Friday, July 17, 2009
TDP established a working relationship with the NASCAR Media Relations staff when this project was started back in 2007. Since then, some things have changed.
Many traditional newspapers and news organizations were forced to leave NASCAR behind as they consolidated due to tough economic times. Veteran reporters were let go and the NASCAR media scene changed for both the fans and the teams.
Now, the remaining members of the traditional traveling media are working in a very different way. They provide original content that is then moved around the Internet with lightning speed. Many reporters actually use Twitter to update fans during the live race and then write a full story after the checkered flag.
This changing media dynamic is not limited to NASCAR. Websites like Deadspin, The Big Lead and the AOL Fanhouse have changed the way many fans enjoy their favorite pastime. They represent the blogging side of sports on the Internet.
NASCAR has now made the first move to deal directly with bloggers in a new program that gives more access to information for some select websites. Click here for the story posted at NASCAR.com about the "citizen journalist" announcement.
As you may have noticed, TDP is on the list. What this program essentially does is reach out and grant more access to information for the bloggers. It grants access to the NASCAR media website that requires a password to get official photos, news and updates. In addition, it removes the roadblock of not allowing bloggers to get credentials to press conferences and the infield media centers.
This does not mean for one minute that a bunch of fans are going to show up and eat free pizza in the media center while pretending to type on their laptops. NASCAR went through a lot of websites and tried to pick an interesting cross-section. At most, this is the first movement of a very large and tightly controlled glacier with NASCAR stamped on it. The media ice may be thawing just a bit.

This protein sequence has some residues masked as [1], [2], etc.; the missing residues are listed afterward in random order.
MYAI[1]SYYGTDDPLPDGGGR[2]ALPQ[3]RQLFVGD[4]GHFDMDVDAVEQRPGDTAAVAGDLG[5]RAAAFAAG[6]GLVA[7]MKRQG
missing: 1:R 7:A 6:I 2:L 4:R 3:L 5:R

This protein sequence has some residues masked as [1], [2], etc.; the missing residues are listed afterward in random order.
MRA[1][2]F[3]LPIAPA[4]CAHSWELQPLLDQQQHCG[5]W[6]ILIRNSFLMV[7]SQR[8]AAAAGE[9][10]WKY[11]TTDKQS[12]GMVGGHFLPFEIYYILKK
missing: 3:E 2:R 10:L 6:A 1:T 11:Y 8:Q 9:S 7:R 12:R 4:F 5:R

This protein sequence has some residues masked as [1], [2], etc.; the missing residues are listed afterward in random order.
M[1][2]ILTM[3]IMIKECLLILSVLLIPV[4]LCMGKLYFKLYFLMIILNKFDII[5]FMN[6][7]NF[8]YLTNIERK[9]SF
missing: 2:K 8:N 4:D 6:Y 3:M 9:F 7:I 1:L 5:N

To most fans, the website list features a lot of familiar names. Some of these great sites have been plugging away at this sometimes touchy sport for years without any access to official information or press conferences. NASCAR gets a lot of credit for opening up and trying to address the shifting media dynamic.
My friends over at The NASCAR Insiders asked why no stories had appeared on the web about this new media wrinkle. My feeling is that it will take some time for this to shake-out in terms of building new relationships between bloggers, NASCAR officials and the mainstream working media.
We will certainly keep our readers posted on what is going on and how things change as this new initiative moves forward. I am a regular reader of almost all the sites on the list and think that NASCAR did a good job in this selection process.
As usual, we welcome your comments and questions on this topic. Responses to questions will just be posted right in the comments section. This is a family-friendly website, please keep that in mind when posting. Thanks for stopping by.
New info: Head over to our friends at 4wide.com for a copy of what is said to be a negative lab report on Mayfield. Offered by his attorney, it looks like the other side of this issue is slowly creeping toward the surface. It's now or never. Click here for the direct link.
The hero, the underdog and the persecuted. Jeremy Mayfield worked the legal and public relations angles continually since his initial positive urine test for meth.